Your home is a fairly complicated structure that contains many different systems and components. In order to protect your largest investment, it’s imperative that you know as much as possible about your home. So in this post I’m going to discuss 5 things I believe every homeowner should know about their home, but probably don’t.
Backdrafting. Backdrafting is a term used to describe a situation where you have combustion gas spillage from gas powered applainces. In other words, the by products of combustion, flue gases like carbon monoxide, are not properly exhausted through the chimney flue but instead are exhausted into the home. Backdrafting can occur with furnaces, fireplaces, wood stoves, and water heaters when the air pressure in the house is lower than outside air pressure. An exhaust fan from a bathroom or kitchen or running a clothes dryer can cause the negative indoor air pressure that leads to back drafting as they move air out of the house, which must be replaced from the outside. If the doors and windows are all closed and the house is sealed very tightly, the replacement air may come down a chimney and can cause back drafting of combustion appliances. To prevent back drafting, a homeowner should try to create a neutral pressure in the home. All fuel-burning appliances should draw their intake air directly from the outside. The homeowner should also limit the use of high powered exhaust devices, in particular cook top exhaust fans and clothes dryers, unless they are directly connected to a make-up air supply.
Main water shut off valve. Every home should be equipped with a main water shut off valve and every homeowner should know its location. In the event of a serious plumbing leak this could save you thousands of dollars in water damage. They are typically located under the house in the basement or crawlspace. If your water is supplied from a public source the valve will typically be located along the foundation wall facing the street. For a private well, the valve will typically be located by the pressure tank under the house or a pump house. If for some reason the valve is located in a less than ideal place, such as the far corner from the crawlspace access, then please look into having a licensed plumber move the valve so that you can have quick and easy access to it. In most cases you can easily follow the supply plumbing to the service entrance, the point where the main water line enters the house.
Electrical Service Panels. In recent years home inspections have revealed defects and safety concerns with some electrical panels and equipment. Specifically, Federal Pacific Electric “Stab-Loc” service panels and service panels containing Zinsco equipment. There have been multiple reports of problems associated with these electrical panels which could affect the safety and habitability of the home. Therefore if your home has either of these brands you are advised to contact a licensed electrical contractor to determine if the panel should be replaced and the approximate cost of replacement. For more information please visit: www.inspect-ny.com/fpe/fpepanel.html and http://www.inspectapedia.com/electric/Zinsco.htm.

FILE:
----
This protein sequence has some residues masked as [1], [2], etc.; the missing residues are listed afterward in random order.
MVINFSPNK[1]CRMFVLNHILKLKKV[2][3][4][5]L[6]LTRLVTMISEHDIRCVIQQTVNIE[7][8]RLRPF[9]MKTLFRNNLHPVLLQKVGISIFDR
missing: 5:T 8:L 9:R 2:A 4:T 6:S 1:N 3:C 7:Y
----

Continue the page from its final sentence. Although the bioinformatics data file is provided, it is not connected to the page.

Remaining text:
Washing Machine Discharge Standpipe Size: The standpipe is the drain that takes the water discharged from the washing machine. Homes that were built more than 25 years ago typically only have an inside diameter of 1-1/2 inches while modern standpipes have an inside diameter of 2 inches. This can become an issue because modern washing machines discharge water faster than the pipe can handle. Therefore the combination of an older standpipe and a modern washing machine can mean wash water overflowing the standpipe and flooding the room. If this is the case with your house then please consider having a plumber install a larger diameter standpipe.
The 65 degree rule: Your air conditioning equipment should not be operated when the ambient temperature is below 65 degrees F. In fact, most manufacturers require that the outside temperature must be greater than 65 degrees Fahrenheit for at least 24 hours prior to operation. Doing so can permanently damage the compressor by leaking liquid refrigerant into the oil filled compressor. Also, if the power to the unit has been turned off for more than 24 hours, perhaps waiting for a replacement part or off season shut down, do not operate without first switching on the circuit breaker 24 hours in advance. This allows the compressor to sufficiently warm the oil to prevent refrigerant migration.
I hope the above information is useful and helps homeowners protect and get the most out of their largest investment.